With all this and everything I have had to say, I am really not against cussing in game or by others. It all comes down to quantity and how much anyone has to deal with. For many, cussing is a normal every day thing and most don’t even know they are doing it. It all comes down to control and options. Would it really kill a developer to put in a client side swear filter? Something the user can turn on themselves, if they want. Not something as restrictive as the BC2 filter, but something that is a choice that could be done. That used to be an option in many FPS games back in the day. Now it’s full on gore, nudity, and violence, or you don’t play the game. I want to get some of my family members involved in gaming, but I can’t show them most the games because of things like this.


So that is my more thorough answer of “Why do I get punished in a game that is so violent?” question. The answer is that there are people out there that are tired of hearing it and don’t want to in their games and other options to remove it are not available, so you have to suffer. If there was a client side filter, that could be turned on and you could say whatever you want, even though its not really necessary.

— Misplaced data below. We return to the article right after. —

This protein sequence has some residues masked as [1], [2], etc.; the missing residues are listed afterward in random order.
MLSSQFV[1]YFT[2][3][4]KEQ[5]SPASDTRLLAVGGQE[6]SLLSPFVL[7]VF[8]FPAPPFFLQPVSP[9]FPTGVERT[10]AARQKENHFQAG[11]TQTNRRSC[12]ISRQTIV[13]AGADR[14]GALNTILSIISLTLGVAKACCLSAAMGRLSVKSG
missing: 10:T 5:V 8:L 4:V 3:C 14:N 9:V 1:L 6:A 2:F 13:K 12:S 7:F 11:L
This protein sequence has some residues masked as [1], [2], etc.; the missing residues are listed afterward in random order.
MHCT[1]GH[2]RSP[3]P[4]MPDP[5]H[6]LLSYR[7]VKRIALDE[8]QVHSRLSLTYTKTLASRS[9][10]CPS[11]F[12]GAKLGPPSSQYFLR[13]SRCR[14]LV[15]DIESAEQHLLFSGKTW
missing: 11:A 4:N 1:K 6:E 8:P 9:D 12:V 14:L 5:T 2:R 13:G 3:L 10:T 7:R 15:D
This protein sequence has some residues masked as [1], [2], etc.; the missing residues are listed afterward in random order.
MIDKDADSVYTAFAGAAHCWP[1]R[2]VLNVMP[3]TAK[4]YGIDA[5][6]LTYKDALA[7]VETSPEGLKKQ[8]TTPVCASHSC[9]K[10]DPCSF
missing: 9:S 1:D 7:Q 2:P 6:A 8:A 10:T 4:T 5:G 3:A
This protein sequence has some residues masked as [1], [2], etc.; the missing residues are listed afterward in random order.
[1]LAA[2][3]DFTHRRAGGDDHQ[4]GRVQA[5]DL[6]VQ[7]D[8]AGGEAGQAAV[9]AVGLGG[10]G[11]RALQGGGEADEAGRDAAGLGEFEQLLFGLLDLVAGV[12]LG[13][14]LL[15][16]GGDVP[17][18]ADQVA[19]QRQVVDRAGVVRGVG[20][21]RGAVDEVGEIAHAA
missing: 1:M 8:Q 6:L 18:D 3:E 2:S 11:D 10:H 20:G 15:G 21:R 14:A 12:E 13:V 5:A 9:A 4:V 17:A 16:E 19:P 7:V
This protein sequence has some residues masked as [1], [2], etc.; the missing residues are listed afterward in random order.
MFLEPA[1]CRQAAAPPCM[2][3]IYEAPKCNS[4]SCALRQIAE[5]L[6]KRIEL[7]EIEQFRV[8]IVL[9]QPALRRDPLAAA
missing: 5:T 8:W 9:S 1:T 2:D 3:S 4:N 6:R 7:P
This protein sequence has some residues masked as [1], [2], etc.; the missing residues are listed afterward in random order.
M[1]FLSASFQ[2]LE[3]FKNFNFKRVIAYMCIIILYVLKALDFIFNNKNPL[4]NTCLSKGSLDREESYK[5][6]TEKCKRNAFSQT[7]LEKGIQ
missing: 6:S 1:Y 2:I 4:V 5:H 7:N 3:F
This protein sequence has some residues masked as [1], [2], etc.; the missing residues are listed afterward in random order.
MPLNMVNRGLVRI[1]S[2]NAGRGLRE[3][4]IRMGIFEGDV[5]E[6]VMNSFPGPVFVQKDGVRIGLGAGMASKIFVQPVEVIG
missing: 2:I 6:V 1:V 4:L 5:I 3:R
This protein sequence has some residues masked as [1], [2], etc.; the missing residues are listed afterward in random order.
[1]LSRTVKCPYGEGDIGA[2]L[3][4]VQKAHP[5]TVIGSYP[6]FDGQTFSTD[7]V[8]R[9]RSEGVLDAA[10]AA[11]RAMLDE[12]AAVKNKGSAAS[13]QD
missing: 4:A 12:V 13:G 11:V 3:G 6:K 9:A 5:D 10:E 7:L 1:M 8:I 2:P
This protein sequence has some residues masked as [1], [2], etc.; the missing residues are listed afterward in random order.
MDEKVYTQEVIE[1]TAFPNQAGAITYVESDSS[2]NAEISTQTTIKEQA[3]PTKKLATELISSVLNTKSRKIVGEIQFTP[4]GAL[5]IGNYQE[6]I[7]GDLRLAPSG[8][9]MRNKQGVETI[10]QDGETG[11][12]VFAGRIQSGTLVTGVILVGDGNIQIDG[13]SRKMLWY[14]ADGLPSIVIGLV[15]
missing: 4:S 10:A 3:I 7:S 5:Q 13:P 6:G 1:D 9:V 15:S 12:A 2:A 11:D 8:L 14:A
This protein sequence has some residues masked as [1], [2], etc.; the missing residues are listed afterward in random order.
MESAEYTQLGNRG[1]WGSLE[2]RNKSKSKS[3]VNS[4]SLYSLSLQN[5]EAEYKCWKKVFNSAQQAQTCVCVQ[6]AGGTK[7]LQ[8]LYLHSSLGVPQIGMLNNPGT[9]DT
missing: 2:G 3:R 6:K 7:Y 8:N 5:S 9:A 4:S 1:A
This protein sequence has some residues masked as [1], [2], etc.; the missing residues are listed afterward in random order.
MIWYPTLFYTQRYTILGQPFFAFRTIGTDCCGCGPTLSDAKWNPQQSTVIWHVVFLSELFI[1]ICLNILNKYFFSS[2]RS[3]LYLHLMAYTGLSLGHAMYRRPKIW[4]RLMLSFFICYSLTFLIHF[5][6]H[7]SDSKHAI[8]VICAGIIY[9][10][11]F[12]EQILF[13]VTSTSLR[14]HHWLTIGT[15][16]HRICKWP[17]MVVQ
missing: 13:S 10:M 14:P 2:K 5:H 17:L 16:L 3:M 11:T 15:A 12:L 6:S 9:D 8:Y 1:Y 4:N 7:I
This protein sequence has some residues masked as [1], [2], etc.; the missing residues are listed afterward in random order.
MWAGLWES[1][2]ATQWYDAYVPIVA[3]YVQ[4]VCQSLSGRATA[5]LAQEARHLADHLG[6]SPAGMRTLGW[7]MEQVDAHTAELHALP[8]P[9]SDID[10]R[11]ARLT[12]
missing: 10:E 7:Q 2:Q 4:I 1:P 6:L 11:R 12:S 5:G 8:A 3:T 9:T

I was going to type up a bit here about a client side filter and the pros/cons to them and what’s the big deal, but this is getting a bit long, so I will save that for the next topic.

To Be Continued…

  1. jimykx says:

    Absolutely great article!!!!!
    I definitely have to specialy agree with the part “I want to get some of my family members involved in gaming, but I can’t show them most the games because of things like this.”
    I got some to play Portal 2 with me, and that was a great experience, most of them started thinking about video games in a completely different way they thought before, but when they asked about my other favorite games that I could show them It did make the choice a bit more dificult.